Children diagnosed with autism spectrum disorder and their younger siblings are less likely to receive the full course of recommended immunizations, placing them at increased risk of vaccine-preventable disease, according to a study published in JAMA Pediatrics.

To assess the influence of an ASD diagnosis on a family’s choice to adhere to recommended vaccination schedules, researchers compared immunization records of 3,729 children with ASD to the records of 592,907 children without the disorder born between 1995 and 2010. Researchers also analyzed the vaccination records of the younger siblings of children with ASD.

Among children with ASD ages 4 to 6, 81.6 percent received all recommended vaccines, while 94.1 percent of children in the same age group without ASD completed the recommended immunization course. Parents of children with ASD were also more likely to forgo vaccines for younger siblings and limit the number of vaccines administered during well-child visits.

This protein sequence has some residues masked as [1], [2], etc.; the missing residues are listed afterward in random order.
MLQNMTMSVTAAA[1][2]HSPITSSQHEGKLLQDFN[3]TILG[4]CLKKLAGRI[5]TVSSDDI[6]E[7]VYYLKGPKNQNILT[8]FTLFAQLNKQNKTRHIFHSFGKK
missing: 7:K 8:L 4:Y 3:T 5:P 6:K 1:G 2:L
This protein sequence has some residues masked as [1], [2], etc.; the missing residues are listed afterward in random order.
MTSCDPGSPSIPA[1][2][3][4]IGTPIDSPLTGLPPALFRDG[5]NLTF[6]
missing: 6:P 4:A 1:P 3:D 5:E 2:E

“The highest rates of undervaccination in this study were among siblings of children with ASD who were in the groups ages 1 to 11 months and 1 to 2 years,” wrote the study’s authors. “This suggests that some parents consider the potential risks of ASD associated with vaccination to be greatest at these younger ages at which more vaccines are recommended. … New strategies, including establishing or promoting a better dialogue among parents, healthcare professionals, and public health authorities, may be needed to increase vaccine uptake in populations with low uptake.”

More articles on infection control: 
Global antibiotic consumption soared 65% in 16 years 
Infectious disease deaths drop in US: 5 study findings 
Michigan allocates $500k to boost vaccine efforts amid historic hep A outbreak


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